New York's MMJ Program Slowly Develops
Governor Cuomo recently signed a bill to expedite the process of creating an emergency medical marijuana program in the state of New York. While patients and parents of sick children may be relieved, they may be even more excited if the states medical marijuana program launches in January 2016. That is if four ramifications are accomplished.
Doctors will have to be certified by the state before prescribing cannabis extracts that are permitted by the state’s medical-marijuana law. There are 20 dispensaries allowed by the law in the state, and they will have to open as well as have an adequate supply of medicine, which has yet to be clarified as to what is allowed and what's not. Patients will also have to register with the state and show they have been approved by a doctor.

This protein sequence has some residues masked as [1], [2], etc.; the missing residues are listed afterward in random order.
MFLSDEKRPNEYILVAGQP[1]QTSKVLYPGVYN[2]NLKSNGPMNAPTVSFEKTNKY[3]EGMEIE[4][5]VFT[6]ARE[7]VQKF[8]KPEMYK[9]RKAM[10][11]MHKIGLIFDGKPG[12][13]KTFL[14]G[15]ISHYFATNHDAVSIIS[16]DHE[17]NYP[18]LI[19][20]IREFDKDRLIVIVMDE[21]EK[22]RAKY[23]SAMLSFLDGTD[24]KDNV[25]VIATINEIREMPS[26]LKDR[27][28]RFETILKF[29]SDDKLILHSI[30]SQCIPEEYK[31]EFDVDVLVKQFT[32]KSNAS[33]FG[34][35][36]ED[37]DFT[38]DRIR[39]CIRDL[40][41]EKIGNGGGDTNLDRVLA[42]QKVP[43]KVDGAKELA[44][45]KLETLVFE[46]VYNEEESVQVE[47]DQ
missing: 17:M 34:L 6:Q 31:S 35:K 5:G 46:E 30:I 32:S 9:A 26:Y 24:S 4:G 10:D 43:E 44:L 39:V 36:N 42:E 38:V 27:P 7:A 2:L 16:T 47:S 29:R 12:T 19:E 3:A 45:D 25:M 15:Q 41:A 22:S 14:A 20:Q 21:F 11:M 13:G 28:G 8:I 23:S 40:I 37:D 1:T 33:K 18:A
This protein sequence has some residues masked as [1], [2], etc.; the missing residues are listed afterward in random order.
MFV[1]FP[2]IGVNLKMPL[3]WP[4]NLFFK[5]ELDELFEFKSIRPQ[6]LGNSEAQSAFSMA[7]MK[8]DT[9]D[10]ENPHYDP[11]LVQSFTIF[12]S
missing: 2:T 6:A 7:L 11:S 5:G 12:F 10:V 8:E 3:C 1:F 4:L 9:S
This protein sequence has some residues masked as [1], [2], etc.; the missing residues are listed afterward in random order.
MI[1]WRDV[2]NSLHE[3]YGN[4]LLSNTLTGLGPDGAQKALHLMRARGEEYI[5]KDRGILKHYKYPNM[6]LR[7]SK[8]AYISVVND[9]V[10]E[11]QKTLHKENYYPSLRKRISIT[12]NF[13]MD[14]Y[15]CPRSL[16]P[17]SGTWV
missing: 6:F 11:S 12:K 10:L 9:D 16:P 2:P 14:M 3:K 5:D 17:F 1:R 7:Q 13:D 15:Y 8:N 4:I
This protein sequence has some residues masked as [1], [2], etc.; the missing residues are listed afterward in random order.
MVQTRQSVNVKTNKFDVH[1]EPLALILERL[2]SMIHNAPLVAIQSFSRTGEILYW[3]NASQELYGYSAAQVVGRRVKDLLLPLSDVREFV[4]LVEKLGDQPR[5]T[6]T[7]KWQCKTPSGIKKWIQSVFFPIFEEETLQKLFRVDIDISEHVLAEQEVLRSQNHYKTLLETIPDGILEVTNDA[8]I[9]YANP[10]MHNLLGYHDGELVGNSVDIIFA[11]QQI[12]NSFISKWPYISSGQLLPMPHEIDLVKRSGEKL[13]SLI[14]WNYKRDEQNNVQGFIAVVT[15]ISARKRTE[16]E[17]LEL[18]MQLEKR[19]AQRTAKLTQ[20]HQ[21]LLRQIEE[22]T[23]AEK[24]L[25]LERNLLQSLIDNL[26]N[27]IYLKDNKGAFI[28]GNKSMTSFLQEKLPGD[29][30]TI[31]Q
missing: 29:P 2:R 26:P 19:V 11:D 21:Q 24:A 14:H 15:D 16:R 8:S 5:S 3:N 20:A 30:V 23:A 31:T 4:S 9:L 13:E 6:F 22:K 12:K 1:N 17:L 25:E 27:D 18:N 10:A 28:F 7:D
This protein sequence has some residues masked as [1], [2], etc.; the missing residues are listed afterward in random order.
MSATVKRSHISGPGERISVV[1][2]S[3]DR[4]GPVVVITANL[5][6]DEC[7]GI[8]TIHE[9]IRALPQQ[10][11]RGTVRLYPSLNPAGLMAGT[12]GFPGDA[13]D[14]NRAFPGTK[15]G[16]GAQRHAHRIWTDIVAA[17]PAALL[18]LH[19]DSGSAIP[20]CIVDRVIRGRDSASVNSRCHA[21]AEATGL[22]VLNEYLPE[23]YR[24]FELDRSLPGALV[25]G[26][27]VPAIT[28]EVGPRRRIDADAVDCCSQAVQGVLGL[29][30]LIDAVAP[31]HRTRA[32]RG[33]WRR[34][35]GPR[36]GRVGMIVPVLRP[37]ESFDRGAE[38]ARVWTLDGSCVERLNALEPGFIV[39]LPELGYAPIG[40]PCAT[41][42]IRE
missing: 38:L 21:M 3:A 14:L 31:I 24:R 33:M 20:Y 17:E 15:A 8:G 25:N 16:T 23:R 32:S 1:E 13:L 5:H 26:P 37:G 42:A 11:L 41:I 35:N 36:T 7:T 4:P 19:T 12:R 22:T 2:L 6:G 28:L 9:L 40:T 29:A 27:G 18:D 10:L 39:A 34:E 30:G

The state Department of Health has authorized five production facilities and 20 dispensaries. Vireo Health, a company that will be running dispensaries in Queens, White Plains, and the suburbs of Albany and Binghamton, stated they had their first harvest today.
New York's medical marijuana program is the most restrictive in the country. MMJ patients in the state will consist of those suffering from 10 “severe, debilitating, or life-threatening conditions”: cancer, HIV infection or AIDS, amyotrophic lateral sclerosis, Parkinson's disease, multiple sclerosis, spinal cord injury with spasticity, epilepsy, inflammatory bowel disease, neuropathy, and Huntington's disease. The program restricts smoking of cannabis - whether smoking or vaping. Instead, dispensaries will be allowed to sell "up to five brands of medical marijuana product."
Of the 20 dispensaries, four will be in New York City: one in the Bronx, one in Elmhurst, Queens, and two in Manhattan, on East 14th Street and in Murray Hill. Three each in the Albany and Syracuse areas, two in Westchester County, the Buffalo area, and on Long Island (one in Nassau County, one in Suffolk), as well as one each in Kingston, the Rochester area, the Binghamton suburb of Johnson City, and Plattsburgh, near the Canadian border.